Christmas in Mallorca has first and foremost been a religious festival steeped in the island’s culture and traditions which still thrives today and much of which is completely free to watch or participate in:
Nativity Cribs “Belen”
The custom of creating a nativity scene dates back to the 18th century in Spain and is an important tradition throughout the island. In Palma the visitor can see some of the oldest and most ornate nativity scenes. These include: Santa Catalina Market (up to January 17th, 08.00 – 15.00), The Misericordia Cultural Centre featuring the “Betlem Mallorquí” with exquisite detail (December 3rd– January 6th, 10.00-14.00 and 16.00-20.00. The March Foundation Museum has an ornate crib scene of Italian origin “Belén Napolitano” with 2,000 hand crafted pieces dating back to the 18th century. In Palma’s Town Hall the nativity scene reflects island life and all the figures are handmade.
In the Convent des Caputxines, a large “belen” will be on display throughout the Christmas period featuring 200 figures, some of which date back to the 17th century and many have been hand made by the nuns. Open daily 11.00-14.00 and 17.30–20.30 until January 7th.
Outside of Palma you’ll find the most elaborate “belénes” in parish churches including Banyalbufar, Deià and the Església Nova in Son Servera, which features a live “belen” with locals participating in costume. Further information is available from local tourist offices or: www.infomallorca.net
Misa de Gallo
The traditional Christmas mass is held after the main Christmas evening meal on December 24th in churches throughout the island. These include Palma Cathedral at 23.00 and Lluc Monastery at 22.00.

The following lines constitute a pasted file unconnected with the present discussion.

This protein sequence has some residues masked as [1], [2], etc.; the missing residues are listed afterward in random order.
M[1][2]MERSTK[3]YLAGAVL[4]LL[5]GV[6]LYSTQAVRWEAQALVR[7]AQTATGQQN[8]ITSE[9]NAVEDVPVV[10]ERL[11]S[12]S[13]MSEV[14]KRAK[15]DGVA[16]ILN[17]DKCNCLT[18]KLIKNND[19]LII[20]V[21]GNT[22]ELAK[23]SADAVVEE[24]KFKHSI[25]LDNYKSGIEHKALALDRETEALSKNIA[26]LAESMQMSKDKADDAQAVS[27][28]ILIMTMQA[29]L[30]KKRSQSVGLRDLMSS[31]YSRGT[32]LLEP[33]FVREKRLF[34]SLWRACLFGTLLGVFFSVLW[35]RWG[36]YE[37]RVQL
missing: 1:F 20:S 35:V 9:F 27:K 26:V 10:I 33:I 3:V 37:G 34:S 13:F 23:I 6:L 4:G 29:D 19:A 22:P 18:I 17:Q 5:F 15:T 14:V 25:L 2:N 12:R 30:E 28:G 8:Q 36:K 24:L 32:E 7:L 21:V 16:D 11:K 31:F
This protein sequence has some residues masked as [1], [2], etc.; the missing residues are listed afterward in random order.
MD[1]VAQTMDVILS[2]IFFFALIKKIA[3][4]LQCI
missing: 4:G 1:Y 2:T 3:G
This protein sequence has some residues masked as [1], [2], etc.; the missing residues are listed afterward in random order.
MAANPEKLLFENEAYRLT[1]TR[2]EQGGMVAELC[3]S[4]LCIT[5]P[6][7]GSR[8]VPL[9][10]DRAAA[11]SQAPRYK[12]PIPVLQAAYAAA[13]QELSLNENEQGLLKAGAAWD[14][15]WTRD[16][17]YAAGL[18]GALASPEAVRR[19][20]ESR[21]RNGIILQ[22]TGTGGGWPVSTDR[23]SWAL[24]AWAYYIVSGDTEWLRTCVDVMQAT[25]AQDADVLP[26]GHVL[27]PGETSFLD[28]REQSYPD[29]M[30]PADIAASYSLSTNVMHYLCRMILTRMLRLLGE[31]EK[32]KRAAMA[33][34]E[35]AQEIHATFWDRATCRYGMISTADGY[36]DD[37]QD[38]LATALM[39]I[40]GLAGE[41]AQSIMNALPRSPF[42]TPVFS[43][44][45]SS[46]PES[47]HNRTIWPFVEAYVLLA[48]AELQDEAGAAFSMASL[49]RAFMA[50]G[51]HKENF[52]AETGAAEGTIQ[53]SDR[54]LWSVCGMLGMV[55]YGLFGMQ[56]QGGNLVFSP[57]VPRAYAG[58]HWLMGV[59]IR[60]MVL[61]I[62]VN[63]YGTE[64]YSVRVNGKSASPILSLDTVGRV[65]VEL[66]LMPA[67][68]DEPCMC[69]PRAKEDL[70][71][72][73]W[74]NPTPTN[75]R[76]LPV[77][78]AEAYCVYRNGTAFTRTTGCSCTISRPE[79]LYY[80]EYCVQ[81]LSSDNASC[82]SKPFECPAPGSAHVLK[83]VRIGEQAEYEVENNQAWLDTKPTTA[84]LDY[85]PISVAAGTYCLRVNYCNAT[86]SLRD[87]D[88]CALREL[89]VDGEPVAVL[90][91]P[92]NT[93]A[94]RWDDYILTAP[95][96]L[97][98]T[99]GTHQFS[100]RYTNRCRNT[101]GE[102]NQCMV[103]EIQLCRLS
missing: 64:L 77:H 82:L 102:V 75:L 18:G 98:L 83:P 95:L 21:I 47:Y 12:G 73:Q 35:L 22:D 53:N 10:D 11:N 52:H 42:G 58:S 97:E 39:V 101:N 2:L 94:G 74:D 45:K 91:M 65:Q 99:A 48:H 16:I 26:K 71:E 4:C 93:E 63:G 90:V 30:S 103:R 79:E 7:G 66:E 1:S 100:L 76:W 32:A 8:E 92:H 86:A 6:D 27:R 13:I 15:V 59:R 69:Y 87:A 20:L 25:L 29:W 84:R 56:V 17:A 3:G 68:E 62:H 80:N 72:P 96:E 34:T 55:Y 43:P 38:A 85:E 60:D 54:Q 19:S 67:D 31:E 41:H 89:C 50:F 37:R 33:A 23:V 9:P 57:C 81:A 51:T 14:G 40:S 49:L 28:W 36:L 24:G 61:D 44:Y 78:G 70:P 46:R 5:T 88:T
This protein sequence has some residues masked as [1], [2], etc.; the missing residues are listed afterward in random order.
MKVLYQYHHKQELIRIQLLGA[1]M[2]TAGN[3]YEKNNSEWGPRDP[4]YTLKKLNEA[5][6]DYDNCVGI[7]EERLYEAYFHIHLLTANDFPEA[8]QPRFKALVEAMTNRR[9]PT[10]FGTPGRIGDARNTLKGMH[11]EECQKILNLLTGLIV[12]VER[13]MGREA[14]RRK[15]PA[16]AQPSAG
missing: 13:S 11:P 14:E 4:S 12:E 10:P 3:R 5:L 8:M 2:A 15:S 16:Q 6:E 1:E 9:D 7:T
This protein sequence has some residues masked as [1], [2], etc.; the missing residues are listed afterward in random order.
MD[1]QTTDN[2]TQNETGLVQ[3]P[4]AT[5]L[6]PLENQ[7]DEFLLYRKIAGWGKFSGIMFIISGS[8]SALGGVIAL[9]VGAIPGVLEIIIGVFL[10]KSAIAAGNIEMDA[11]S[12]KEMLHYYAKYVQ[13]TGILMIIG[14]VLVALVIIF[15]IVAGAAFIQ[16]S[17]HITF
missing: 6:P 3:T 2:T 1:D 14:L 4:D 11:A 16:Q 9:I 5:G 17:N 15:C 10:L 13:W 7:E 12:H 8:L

Traditionally eaten at Christmas, turrón is a traditional sweet made from a mixture of honey, eggs, sugar and toasted nuts. Its origins go back over 500 years ago to the time of the Moors. Today, turron comes in all different varieties and flavours. Some of the best home-made turrons can be bought from traditional delicatessens/pastry shops across the island and in Palma these include: Forn Fondo, C/Unión; Horno Santo Cristo, C/Pellaires; La Pajarita, C/Sant Nicholas and Turrones Vicens, C/Bosseria.
A large selection of Christmas goods, including everything you need to make your own nativity scene, will go on sale from early December in Palma’s two main plazas: Plaza Major and Plaza España (2nd December – January 7th). Pueblo Español Christmas Market from December 4th-8th www.nuevopuebloespanol.com. Puerto Portals, December 11th – January 6th; Puerto Adriano Christmas Street Market, December 12th – 20th; Santa Ponsa Christmas Market, November 28th – December 20th. Villages celebrating their own Christmas markets include: Sineu (19-20th December); Porreres, December 20th and San Llorenc, December 13th.
Snowy cover image of Alaró Castle courtesy of Balearic Helicopters https://balearic-helicopters.com/
Further press information/images: Dominique Carroll/Toni Gomez, Fomento del Turismo de Mallorca. Tel: + 34 971 725 396 (Mobile: + 34 669 49 77 22) email: firstname.lastname@example.org
The Fomento del Turismo (known as the Mallorca Tourist Board) was founded in 1905 and is the longest established tourist board in Spain and possibly in the world. It was established with the objective of creating awareness of Mallorca as a destination and to study and implement how to promote the island to potential visitors and with over approximately13 million visitors to the island in 2016 it has certainly completed its’ original objective. This institution located in the centre of Palma remains a private, independent and non-profit making entity that is supported by members from throughout the island’s tourism sector. www.fomentmallorca.org